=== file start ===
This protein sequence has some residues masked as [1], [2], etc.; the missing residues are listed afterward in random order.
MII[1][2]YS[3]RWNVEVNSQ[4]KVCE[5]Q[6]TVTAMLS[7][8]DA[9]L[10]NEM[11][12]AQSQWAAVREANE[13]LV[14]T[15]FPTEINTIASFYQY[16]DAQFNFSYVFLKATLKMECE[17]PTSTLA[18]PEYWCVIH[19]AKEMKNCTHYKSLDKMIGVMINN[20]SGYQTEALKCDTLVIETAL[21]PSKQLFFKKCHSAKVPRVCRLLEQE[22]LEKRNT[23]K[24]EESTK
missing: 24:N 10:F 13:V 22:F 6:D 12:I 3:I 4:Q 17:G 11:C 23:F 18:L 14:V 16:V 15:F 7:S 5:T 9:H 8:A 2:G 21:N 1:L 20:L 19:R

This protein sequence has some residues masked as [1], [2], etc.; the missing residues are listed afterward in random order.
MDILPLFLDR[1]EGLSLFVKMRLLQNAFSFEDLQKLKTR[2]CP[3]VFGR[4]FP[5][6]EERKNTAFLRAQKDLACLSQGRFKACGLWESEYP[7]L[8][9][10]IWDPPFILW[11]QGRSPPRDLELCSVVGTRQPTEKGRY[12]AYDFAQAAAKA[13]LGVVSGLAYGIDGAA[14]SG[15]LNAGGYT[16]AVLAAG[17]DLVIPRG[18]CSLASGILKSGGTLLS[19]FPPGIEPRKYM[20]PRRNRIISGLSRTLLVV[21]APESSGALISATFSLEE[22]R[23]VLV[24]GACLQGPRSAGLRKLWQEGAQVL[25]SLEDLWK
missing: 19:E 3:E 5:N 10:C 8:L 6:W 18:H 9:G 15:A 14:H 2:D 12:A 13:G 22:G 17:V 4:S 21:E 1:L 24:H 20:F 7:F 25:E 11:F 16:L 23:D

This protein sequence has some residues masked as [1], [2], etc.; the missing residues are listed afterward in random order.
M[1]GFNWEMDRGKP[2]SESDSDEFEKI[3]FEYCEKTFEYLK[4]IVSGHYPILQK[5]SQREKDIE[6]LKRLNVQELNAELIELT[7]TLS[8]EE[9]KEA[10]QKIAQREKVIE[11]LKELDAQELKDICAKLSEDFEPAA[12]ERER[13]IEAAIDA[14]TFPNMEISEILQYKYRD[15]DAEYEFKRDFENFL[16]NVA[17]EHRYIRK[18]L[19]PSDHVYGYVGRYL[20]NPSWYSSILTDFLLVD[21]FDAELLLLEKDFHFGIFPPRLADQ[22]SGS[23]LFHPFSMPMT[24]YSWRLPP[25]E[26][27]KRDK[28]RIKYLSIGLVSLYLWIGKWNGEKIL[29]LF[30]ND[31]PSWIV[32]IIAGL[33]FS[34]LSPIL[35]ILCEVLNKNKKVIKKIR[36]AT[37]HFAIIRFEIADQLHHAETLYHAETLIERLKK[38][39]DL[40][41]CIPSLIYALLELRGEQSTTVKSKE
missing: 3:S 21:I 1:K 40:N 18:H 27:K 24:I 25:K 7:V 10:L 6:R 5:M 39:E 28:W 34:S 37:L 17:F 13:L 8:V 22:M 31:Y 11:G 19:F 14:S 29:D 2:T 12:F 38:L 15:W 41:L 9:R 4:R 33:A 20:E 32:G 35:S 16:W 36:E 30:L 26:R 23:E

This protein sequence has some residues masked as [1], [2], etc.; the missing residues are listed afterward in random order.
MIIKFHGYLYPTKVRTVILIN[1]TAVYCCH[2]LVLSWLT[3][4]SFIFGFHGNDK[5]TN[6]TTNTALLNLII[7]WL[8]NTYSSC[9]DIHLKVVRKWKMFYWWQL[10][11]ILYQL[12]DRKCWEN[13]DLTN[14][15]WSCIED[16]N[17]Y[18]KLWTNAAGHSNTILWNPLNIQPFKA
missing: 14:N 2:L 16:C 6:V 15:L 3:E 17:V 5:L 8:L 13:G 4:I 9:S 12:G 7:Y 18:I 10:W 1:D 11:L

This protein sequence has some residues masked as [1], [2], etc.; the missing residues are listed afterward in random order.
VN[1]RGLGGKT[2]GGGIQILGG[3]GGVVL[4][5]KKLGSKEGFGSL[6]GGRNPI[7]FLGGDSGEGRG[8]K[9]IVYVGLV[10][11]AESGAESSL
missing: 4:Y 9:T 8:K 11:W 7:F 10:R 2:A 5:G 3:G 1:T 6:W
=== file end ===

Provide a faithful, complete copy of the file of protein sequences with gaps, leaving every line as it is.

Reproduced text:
This protein sequence has some residues masked as [1], [2], etc.; the missing residues are listed afterward in random order.
MII[1][2]YS[3]RWNVEVNSQ[4]KVCE[5]Q[6]TVTAMLS[7][8]DA[9]L[10]NEM[11][12]AQSQWAAVREANE[13]LV[14]T[15]FPTEINTIASFYQY[16]DAQFNFSYVFLKATLKMECE[17]PTSTLA[18]PEYWCVIH[19]AKEMKNCTHYKSLDKMIGVMINN[20]SGYQTEALKCDTLVIETAL[21]PSKQLFFKKCHSAKVPRVCRLLEQE[22]LEKRNT[23]K[24]EESTK
missing: 24:N 10:F 13:V 22:F 6:D 12:I 3:I 4:Q 17:G 11:C 23:F 18:L 14:V 16:V 15:F 7:S 5:T 9:H 8:A 2:G 21:N 1:L 20:L 19:R

This protein sequence has some residues masked as [1], [2], etc.; the missing residues are listed afterward in random order.
MDILPLFLDR[1]EGLSLFVKMRLLQNAFSFEDLQKLKTR[2]CP[3]VFGR[4]FP[5][6]EERKNTAFLRAQKDLACLSQGRFKACGLWESEYP[7]L[8][9][10]IWDPPFILW[11]QGRSPPRDLELCSVVGTRQPTEKGRY[12]AYDFAQAAAKA[13]LGVVSGLAYGIDGAA[14]SG[15]LNAGGYT[16]AVLAAG[17]DLVIPRG[18]CSLASGILKSGGTLLS[19]FPPGIEPRKYM[20]PRRNRIISGLSRTLLVV[21]APESSGALISATFSLEE[22]R[23]VLV[24]GACLQGPRSAGLRKLWQEGAQVL[25]SLEDLWK
missing: 19:E 3:E 5:N 10:C 8:L 6:W 18:H 9:G 15:A 14:H 2:D 12:A 13:G 22:G 17:V 4:S 21:E 1:L 24:H 20:F 7:F 25:E 11:F 16:L 23:D

This protein sequence has some residues masked as [1], [2], etc.; the missing residues are listed afterward in random order.
M[1]GFNWEMDRGKP[2]SESDSDEFEKI[3]FEYCEKTFEYLK[4]IVSGHYPILQK[5]SQREKDIE[6]LKRLNVQELNAELIELT[7]TLS[8]EE[9]KEA[10]QKIAQREKVIE[11]LKELDAQELKDICAKLSEDFEPAA[12]ERER[13]IEAAIDA[14]TFPNMEISEILQYKYRD[15]DAEYEFKRDFENFL[16]NVA[17]EHRYIRK[18]L[19]PSDHVYGYVGRYL[20]NPSWYSSILTDFLLVD[21]FDAELLLLEKDFHFGIFPPRLADQ[22]SGS[23]LFHPFSMPMT[24]YSWRLPP[25]E[26][27]KRDK[28]RIKYLSIGLVSLYLWIGKWNGEKIL[29]LF[30]ND[31]PSWIV[32]IIAGL[33]FS[34]LSPIL[35]ILCEVLNKNKKVIKKIR[36]AT[37]HFAIIRFEIADQLHHAETLYHAETLIERLKK[38][39]DL[40][41]CIPSLIYALLELRGEQSTTVKSKE
missing: 3:S 21:I 1:K 40:N 18:H 27:K 24:I 25:K 7:V 10:L 6:R 5:M 39:E 28:W 34:S 37:L 17:F 13:L 8:V 22:M 31:Y 11:G 19:F 14:S 29:D 2:T 12:F 38:L 15:W 41:L 9:R 4:R 33:A 20:E 32:G 35:S 16:W 36:E 30:L 26:R 23:E

This protein sequence has some residues masked as [1], [2], etc.; the missing residues are listed afterward in random order.
MIIKFHGYLYPTKVRTVILIN[1]TAVYCCH[2]LVLSWLT[3][4]SFIFGFHGNDK[5]TN[6]TTNTALLNLII[7]WL[8]NTYSSC[9]DIHLKVVRKWKMFYWWQL[10][11]ILYQL[12]DRKCWEN[13]DLTN[14][15]WSCIED[16]N[17]Y[18]KLWTNAAGHSNTILWNPLNIQPFKA
missing: 14:N 2:L 16:C 6:V 15:L 3:E 17:V 5:L 8:L 13:G 4:I 9:S 12:G 7:Y 18:I 10:W 1:D 11:L

This protein sequence has some residues masked as [1], [2], etc.; the missing residues are listed afterward in random order.
VN[1]RGLGGKT[2]GGGIQILGG[3]GGVVL[4][5]KKLGSKEGFGSL[6]GGRNPI[7]FLGGDSGEGRG[8]K[9]IVYVGLV[10][11]AESGAESSL
missing: 4:Y 9:T 8:K 11:W 7:F 10:R 2:A 5:G 3:G 1:T 6:W